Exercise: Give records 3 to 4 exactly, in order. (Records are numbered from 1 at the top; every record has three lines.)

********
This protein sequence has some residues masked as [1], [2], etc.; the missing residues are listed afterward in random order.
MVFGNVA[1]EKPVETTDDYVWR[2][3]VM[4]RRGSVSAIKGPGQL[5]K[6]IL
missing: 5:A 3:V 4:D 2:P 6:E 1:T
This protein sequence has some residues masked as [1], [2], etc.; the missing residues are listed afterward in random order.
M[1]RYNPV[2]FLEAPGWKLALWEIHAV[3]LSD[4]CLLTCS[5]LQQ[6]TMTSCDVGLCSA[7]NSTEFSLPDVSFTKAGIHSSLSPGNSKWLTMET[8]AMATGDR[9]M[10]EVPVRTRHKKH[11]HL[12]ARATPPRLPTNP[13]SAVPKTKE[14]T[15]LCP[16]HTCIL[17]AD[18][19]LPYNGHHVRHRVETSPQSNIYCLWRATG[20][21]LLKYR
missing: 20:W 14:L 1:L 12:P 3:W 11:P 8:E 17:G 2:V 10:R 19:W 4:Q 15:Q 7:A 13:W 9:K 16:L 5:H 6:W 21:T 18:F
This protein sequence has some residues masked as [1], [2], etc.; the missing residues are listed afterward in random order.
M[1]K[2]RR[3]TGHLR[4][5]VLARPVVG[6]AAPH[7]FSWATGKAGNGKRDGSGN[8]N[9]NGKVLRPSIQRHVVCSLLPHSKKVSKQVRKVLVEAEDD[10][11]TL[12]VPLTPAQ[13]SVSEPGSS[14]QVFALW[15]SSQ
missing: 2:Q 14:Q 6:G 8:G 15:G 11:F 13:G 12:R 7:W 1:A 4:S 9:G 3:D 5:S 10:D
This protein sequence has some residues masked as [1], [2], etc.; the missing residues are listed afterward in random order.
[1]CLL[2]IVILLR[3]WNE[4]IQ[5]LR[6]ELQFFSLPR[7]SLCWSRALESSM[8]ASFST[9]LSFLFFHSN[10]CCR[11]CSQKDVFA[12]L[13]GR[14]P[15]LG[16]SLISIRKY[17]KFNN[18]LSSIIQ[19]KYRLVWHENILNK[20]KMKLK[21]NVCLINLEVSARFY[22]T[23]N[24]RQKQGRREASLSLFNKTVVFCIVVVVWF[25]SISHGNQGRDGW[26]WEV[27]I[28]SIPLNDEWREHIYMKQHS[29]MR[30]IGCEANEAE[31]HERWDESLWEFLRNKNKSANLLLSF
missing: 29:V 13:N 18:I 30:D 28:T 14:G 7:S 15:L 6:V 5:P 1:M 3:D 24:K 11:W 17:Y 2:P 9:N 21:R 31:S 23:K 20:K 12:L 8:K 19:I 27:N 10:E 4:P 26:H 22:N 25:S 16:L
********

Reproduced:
This protein sequence has some residues masked as [1], [2], etc.; the missing residues are listed afterward in random order.
M[1]K[2]RR[3]TGHLR[4][5]VLARPVVG[6]AAPH[7]FSWATGKAGNGKRDGSGN[8]N[9]NGKVLRPSIQRHVVCSLLPHSKKVSKQVRKVLVEAEDD[10][11]TL[12]VPLTPAQ[13]SVSEPGSS[14]QVFALW[15]SSQ
missing: 2:Q 14:Q 6:G 8:G 15:G 11:F 13:G 12:R 7:W 1:A 4:S 9:G 3:D 5:S 10:D
This protein sequence has some residues masked as [1], [2], etc.; the missing residues are listed afterward in random order.
[1]CLL[2]IVILLR[3]WNE[4]IQ[5]LR[6]ELQFFSLPR[7]SLCWSRALESSM[8]ASFST[9]LSFLFFHSN[10]CCR[11]CSQKDVFA[12]L[13]GR[14]P[15]LG[16]SLISIRKY[17]KFNN[18]LSSIIQ[19]KYRLVWHENILNK[20]KMKLK[21]NVCLINLEVSARFY[22]T[23]N[24]RQKQGRREASLSLFNKTVVFCIVVVVWF[25]SISHGNQGRDGW[26]WEV[27]I[28]SIPLNDEWREHIYMKQHS[29]MR[30]IGCEANEAE[31]HERWDESLWEFLRNKNKSANLLLSF
missing: 29:V 13:N 18:I 30:D 28:T 14:G 7:S 15:L 6:V 5:P 1:M 3:D 24:K 11:W 17:Y 2:P 9:N 21:R 31:S 23:K 20:K 12:L 8:K 19:I 27:N 10:E 4:P 26:H 22:N 25:S 16:L